It is really a regret to me that my name has been proposed as a candidate for presidentship. I had suggested to numerous friends that a new candidate from the left should be put up this year, but unfortunately that could not be done and my name was proposed from several provinces. Even at this late hour I am prepared to withdraw from the contest if a genuine anti-federationist, like Acharya Narendra Deo for instance, be accepted as the President for the coming year. I feel strongly that we should have, during this momentous year, a genuine anti-federationist in the Presidential chair. If the right-wing really want national unity and solidarity they would be well-advised to accept a leftist as President. They have created considerable misapprehension by their insistence on a rightist candidate at any cost and by the unseemly manner in which they have set up such a candidate who was retiring and who had been surprised that his name had been suggested for the presidentship.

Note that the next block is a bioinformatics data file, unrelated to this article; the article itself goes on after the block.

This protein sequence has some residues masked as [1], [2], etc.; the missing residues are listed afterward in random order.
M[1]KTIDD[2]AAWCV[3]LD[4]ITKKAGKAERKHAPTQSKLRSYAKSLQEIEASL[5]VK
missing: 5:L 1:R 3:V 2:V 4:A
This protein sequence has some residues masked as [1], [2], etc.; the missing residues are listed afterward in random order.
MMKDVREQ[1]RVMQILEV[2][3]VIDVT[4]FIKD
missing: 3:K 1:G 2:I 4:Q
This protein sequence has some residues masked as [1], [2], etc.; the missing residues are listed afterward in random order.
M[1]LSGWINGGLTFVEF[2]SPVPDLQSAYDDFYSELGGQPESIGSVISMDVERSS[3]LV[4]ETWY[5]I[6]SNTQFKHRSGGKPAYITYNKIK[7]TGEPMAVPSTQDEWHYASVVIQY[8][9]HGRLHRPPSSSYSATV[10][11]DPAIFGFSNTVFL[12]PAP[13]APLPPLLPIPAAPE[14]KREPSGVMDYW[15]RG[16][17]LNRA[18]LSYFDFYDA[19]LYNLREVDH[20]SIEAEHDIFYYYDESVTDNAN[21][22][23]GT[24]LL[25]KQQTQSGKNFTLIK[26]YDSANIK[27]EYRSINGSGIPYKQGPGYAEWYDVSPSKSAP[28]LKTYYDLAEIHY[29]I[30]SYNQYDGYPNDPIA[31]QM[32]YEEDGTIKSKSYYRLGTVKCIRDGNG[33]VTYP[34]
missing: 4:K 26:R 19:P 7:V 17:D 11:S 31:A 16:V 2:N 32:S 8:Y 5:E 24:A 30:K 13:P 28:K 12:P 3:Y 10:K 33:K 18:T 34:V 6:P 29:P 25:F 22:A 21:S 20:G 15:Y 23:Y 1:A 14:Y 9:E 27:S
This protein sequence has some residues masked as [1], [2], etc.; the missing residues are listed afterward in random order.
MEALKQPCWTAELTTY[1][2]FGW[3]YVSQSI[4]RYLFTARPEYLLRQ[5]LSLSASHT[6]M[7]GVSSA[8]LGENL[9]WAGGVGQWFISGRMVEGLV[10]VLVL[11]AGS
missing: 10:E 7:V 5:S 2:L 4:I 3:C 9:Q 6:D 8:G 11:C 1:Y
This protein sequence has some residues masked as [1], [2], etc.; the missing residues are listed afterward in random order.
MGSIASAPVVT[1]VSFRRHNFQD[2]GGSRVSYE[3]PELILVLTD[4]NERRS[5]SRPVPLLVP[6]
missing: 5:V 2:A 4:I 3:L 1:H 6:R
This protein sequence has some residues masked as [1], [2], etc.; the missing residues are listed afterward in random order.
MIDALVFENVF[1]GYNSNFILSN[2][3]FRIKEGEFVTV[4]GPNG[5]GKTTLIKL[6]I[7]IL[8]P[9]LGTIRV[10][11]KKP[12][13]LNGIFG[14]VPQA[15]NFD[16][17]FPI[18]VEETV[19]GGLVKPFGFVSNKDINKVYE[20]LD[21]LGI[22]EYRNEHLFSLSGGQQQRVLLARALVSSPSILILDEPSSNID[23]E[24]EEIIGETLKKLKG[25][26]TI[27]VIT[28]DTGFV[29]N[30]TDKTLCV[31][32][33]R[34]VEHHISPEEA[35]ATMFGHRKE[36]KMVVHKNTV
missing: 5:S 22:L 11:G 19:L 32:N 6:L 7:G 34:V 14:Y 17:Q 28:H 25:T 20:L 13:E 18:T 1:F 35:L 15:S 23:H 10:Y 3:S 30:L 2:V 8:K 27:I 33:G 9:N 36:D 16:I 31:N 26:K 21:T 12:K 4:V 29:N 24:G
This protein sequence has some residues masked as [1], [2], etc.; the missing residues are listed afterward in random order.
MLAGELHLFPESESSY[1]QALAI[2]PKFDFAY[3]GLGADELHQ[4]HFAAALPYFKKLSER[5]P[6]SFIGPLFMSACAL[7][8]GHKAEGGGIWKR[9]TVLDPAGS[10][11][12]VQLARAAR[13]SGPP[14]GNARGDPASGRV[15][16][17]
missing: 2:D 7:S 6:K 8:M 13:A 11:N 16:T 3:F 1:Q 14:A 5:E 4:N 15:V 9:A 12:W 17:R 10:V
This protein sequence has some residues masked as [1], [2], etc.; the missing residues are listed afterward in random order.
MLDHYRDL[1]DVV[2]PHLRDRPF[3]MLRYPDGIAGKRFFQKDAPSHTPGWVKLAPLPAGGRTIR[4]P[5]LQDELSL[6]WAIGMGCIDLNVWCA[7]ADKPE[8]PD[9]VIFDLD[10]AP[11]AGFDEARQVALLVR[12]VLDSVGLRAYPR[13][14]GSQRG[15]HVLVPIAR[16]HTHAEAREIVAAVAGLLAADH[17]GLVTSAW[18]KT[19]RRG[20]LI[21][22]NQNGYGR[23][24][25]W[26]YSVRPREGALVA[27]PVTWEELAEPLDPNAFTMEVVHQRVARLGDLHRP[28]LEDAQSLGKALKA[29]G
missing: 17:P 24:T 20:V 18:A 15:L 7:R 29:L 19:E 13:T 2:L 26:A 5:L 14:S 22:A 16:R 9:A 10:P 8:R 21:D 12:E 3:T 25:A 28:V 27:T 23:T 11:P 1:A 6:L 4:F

In the exceptional circumstances which prevail just at this moment in our country, the presidential election is part of our fight against the federal scheme and as such we cannot afford to be indifferent to it. The real issue before the country is the federal scheme. All those who believe in fighting Federation and in maintaining our national solidarity in this crisis; should not endeavour to split the Congress by insisting on a candidate who was voluntarily retiring.

The presidential election is wholly an affair of the delegates and should be left to them. Let the right-wing who are in. a decided majority in the Congress make a gesture to the left-wing by accepting a leftist candidate even at this late hour. I hope that my appeal will not be in vain.